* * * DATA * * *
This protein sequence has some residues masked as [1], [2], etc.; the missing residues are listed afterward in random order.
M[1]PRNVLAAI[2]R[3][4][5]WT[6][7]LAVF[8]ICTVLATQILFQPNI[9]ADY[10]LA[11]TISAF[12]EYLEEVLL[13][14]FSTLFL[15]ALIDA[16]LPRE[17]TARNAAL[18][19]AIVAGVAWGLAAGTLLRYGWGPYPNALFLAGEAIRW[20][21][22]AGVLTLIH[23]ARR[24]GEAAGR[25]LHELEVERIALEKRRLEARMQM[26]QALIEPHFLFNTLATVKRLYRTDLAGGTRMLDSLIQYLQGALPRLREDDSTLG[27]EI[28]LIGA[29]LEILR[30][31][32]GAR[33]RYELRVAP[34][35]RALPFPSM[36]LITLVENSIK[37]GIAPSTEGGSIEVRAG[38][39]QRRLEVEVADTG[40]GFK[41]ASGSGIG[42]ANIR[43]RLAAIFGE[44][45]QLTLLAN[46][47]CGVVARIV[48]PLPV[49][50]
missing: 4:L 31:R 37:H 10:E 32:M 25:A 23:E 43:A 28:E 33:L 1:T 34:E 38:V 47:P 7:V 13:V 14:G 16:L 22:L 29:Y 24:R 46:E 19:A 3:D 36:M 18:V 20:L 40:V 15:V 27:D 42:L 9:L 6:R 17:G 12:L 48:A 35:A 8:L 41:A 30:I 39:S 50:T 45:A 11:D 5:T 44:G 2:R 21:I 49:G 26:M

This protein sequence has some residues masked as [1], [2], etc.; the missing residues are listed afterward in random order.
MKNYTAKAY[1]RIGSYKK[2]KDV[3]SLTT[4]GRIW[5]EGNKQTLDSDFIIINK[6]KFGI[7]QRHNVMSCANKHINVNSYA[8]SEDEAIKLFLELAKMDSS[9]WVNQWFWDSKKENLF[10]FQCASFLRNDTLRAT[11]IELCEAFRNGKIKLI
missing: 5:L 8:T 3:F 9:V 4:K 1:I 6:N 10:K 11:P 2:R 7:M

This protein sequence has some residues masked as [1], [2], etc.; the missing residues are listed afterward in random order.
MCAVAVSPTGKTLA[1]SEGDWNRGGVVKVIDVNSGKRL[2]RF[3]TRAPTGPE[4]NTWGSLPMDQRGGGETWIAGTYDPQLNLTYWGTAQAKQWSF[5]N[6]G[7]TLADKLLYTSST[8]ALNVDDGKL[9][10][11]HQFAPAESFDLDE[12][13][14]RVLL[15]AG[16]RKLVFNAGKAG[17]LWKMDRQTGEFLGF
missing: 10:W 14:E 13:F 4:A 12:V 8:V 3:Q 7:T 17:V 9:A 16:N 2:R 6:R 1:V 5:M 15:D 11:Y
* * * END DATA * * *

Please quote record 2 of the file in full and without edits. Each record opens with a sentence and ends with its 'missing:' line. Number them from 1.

This protein sequence has some residues masked as [1], [2], etc.; the missing residues are listed afterward in random order.
MKNYTAKAY[1]RIGSYKK[2]KDV[3]SLTT[4]GRIW[5]EGNKQTLDSDFIIINK[6]KFGI[7]QRHNVMSCANKHINVNSYA[8]SEDEAIKLFLELAKMDSS[9]WVNQWFWDSKKENLF[10]FQCASFLRNDTLRAT[11]IELCEAFRNGKIKLI
missing: 5:L 8:T 3:F 9:V 4:K 1:I 6:N 10:K 11:P 2:R 7:M